A plan to add a year of shared courses and a plan to break from the mold of a four-year undergraduate education were the main topics at Tuesday’s Bloomington Faculty Council meeting.
The ideas were introduced as part of the long-range planning committee’s goal for IU’s next 20 to 30 years. It would help IU break away from the idea that undergraduate education takes four years to complete and add a year of shared courses for all IU students, according to an initial document released to the council.
However, this plan is still in the discussion stage, and no move was made to act on any of the ideas introduced in the initial document.
A 3-4-5 year model of college education, would allow students to broaden their education while extending their time at IU, according to the document. According to the committee, this model would still provide the standard four-year education for students who want it but encourage others to stay longer to add more majors, minors or certificates to their undergraduate degree.
“This is more to encourage students to diversify from their current strategy of graduating in four years to a new strategy of getting an additional credential in five years,” Provost Lauren Robel said.
However, the council did take into consideration the added financial burden another year of college would have on students.
“One of the ethical issues about this is comparing the value of the model to the cost,” committee member Colin Johnson said.
The committee also suggested changing IU’s curriculum to include one year of shared seminar courses for all students, regardless of their school or major. This would be in addition to the general education classes already required across the University. According to the document released by the committee, the courses would need to be taken on IU’s campus.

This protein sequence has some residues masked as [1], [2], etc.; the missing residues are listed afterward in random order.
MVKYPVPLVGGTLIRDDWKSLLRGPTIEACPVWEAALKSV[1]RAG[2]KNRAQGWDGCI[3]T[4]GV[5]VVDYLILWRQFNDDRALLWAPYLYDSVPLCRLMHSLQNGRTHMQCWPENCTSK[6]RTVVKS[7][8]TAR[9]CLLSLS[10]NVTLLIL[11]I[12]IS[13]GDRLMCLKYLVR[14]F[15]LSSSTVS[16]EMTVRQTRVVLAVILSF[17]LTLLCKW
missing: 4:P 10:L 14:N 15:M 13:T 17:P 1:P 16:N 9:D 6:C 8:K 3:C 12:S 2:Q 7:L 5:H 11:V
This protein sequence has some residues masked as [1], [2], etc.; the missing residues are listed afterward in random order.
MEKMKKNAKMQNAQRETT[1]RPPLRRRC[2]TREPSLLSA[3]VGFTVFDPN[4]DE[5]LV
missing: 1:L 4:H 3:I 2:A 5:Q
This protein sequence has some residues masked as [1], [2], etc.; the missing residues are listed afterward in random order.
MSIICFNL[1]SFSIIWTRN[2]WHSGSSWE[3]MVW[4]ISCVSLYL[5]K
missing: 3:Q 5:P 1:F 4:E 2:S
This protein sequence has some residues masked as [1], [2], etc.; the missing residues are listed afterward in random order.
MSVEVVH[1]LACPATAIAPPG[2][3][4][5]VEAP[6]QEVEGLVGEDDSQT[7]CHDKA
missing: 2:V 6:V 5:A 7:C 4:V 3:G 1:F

Members of the BFC said they agreed with the idea but questioned the logistics behind the plan, including figuring out the role of the Indiana General Assembly in adding general education courses to the curriculum.
“We have to be vigilant on how the state legislature looks at this and what kind of groundwork we need to lay to do this,” BFC member Barbara Cherry said. “We need to look at the big political picture.”
Moira Marsh, president of the BFC, announced the dates for three town hall meetings in November to discuss the amendments to its constitution that were voted on earlier this year. Marsh said these meetings will inform and prepare faculty for the final ratification of the amendments taking place later in the semester.
The town halls will be from 3 to 4 p.m. Nov. 7 as well as from 3 to 4 p.m. and 5 to 6:30 p.m. Nov. 8 in the Indiana Memorial Union.
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